(Bloomberg) -- New Zealand Prime Minister Jacinda Ardern said China’s increasingly assertive stance in the Pacific must be addressed through dialogue and diplomacy.

“In the wake of the tensions we see rising, including in our Indo-Pacific region, diplomacy must become the strongest tool and de-escalation the loudest call,” Ardern said in a speech to the Lowy Institute Thursday in Sydney. “We won’t succeed, however, if those parties we seek to engage with are increasingly isolated and the region we inhabit becomes increasingly divided and polarized.”

As New Zealand looks to the wider Indo Pacific, “we seek to ensure that the intensity of our engagement is increasing, and we call for others to do the same,” she said.

Australia and New Zealand were shocked by the signing of a security agreement between the Solomon Islands and China in April, a major diplomatic victory for Beijing and its first such deal in the Pacific. Ardern told a NATO summit last week that China was becoming more assertive and more willing to challenge international rules and norms.

China, which is New Zealand’s largest trading partner, hit back, saying Ardern’s comments were “wrong” and “regrettable.”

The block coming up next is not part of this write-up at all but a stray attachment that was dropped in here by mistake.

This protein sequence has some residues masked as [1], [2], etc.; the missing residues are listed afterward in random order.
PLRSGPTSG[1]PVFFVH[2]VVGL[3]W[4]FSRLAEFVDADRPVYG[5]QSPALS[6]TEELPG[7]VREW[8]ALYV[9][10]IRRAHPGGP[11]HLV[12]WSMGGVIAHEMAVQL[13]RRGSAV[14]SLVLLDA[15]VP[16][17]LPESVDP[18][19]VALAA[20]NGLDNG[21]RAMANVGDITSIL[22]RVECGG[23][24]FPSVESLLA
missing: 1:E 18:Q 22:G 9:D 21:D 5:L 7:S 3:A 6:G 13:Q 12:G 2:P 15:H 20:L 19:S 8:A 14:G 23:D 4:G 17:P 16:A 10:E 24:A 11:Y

Ardern said on Thursday that trade is no longer exclusively a vehicle for economic growth, but also a means of upholding shared values.

“Even as China becomes more assertive in the pursuit of its interests, there are still shared interests on which we can and should cooperate,” she said. “The post-war order and the rules that underpin it have supported China’s rise, and as a permanent member of the Security Council, China has a crucial role to play in upholding that order.”

Ardern said the world is “bloody messy” at the moment but “amongst all the complexity, we still often see issues portrayed in a black and white way.”

“This is one of the challenges to an independent foreign policy,” she said. “It is also a challenge for all those who seek peace and stability through dialogue and diplomacy -- at a time when there is so little room for error and misunderstanding.”

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